Taiwan Communiqué No. 83, October 1998

China threatens Taiwan again

State Council issues White Paper

In his letter of 18 August 1998 to members of Congress (see p. 2) Mr. Clinton also wrote that in his meeting with Chinese president Jiang, he made clear the U.S. "...insistence that the differences between the PRC and Taiwan be resolved peacefully."

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Chinese dragon -- aided by "Three no" unificationist -- chasing Taiwan.

Mr. Clinton's insistence apparently didn't make too much of an impression on the Chinese: a few weeks later, on 27 July 1998, China's State Council — of which Mr. Jiang is chairman — issued a "White Paper" in which it stated that China reserves itself the right to use force against Taiwan.

The 30,000 word White Paper, which was released by the government news agency Xinhua, was as unyielding as ever regarding Taiwan, and stated that Beijing has a "...right to use all means it thinks necessary, including military means..." to attack Taiwan.

The policy review also assailed "hegemonism" — a veiled reference to the United States, and the U.S. - Japan security agreement, which is designed to safeguard security in East Asia, and was agreed to in Tokyo in April 1997 to guard against any attack that would disturb safety and security in East Asia.

The Paper was the first published defense policy review since 1995. The United States and other nations have urged China to publish more information about its intentions, and about the People's Liberation Army, in order to provide more transparency, and to dispel international suspicions about China's intentions.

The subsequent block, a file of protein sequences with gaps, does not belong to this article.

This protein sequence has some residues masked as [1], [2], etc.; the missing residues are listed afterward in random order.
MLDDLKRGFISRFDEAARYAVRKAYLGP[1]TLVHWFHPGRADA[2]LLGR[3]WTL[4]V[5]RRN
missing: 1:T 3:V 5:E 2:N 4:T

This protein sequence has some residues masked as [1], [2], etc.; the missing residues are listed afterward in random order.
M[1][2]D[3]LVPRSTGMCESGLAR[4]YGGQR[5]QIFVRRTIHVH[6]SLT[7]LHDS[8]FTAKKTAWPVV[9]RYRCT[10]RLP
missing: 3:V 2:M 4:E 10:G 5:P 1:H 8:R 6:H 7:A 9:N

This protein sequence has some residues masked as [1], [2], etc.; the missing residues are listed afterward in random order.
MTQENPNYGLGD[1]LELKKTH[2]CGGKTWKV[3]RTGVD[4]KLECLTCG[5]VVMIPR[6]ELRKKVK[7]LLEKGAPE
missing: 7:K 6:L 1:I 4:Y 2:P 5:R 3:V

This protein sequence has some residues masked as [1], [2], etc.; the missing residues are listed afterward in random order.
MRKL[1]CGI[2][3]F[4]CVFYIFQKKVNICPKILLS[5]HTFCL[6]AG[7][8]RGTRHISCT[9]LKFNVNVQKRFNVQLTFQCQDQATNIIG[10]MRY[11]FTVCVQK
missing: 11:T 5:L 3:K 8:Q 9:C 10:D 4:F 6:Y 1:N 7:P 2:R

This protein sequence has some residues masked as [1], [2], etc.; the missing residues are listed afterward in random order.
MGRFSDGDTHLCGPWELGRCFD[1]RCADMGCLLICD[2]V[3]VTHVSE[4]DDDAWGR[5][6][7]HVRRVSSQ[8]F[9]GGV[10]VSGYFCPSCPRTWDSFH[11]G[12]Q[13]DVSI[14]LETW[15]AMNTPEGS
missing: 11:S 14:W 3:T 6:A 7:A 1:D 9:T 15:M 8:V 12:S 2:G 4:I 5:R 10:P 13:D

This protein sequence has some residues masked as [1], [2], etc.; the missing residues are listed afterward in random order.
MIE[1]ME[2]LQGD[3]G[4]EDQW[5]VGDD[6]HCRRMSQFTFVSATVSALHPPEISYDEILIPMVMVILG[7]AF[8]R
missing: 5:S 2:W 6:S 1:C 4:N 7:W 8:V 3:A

While the Paper gave some details on the budgets, and on plans to downscale the PLA from 3 million to 2.5 million men, and the planned reductions of navy and airforce, international observers say that China hides a considerable part of its budget for military spending in budgets of other departments, agencies and operations.

According to the Paper, the defense budget is to grow 11.3 percent from US$ 9.79 billion in 1997 to US$ 10.9 billion in 1998, but international observers believe that the real budget is anywhere from three to ten times that figure.

In Washington, State Department spokesman James Rubin gave only a weak response to the new threats made in the Chinese White Paper: he lamely reiterated that the U.S. "...hopes the two sides of the Taiwan Strait will resolve their disputes or problems strictly by peaceful means."

In response to a question, he stated that the U.S. intends to continue to comply with the Taiwan Relations Act, and vaguely added that this "...requires certain steps to take place if there is a threat to the people of Taiwan. Nothing has changed from our standpoint."

To talk or not to talk ?

The continuing threats and intimidation by China also put into question whether Taiwan should proceed with upcoming talks: from 14 through 19 October 1998, a visit to China is being planned for Mr. Koo Chen-fu, chairman of Taiwan's Straits Exchange Foundation. The visit is hosted by Mr. Wang Daohan, the chairman of China's Association for relations Across the Taiwan Strait (ARATS), and will reportedly include a meeting with China's President Jiang Zemin.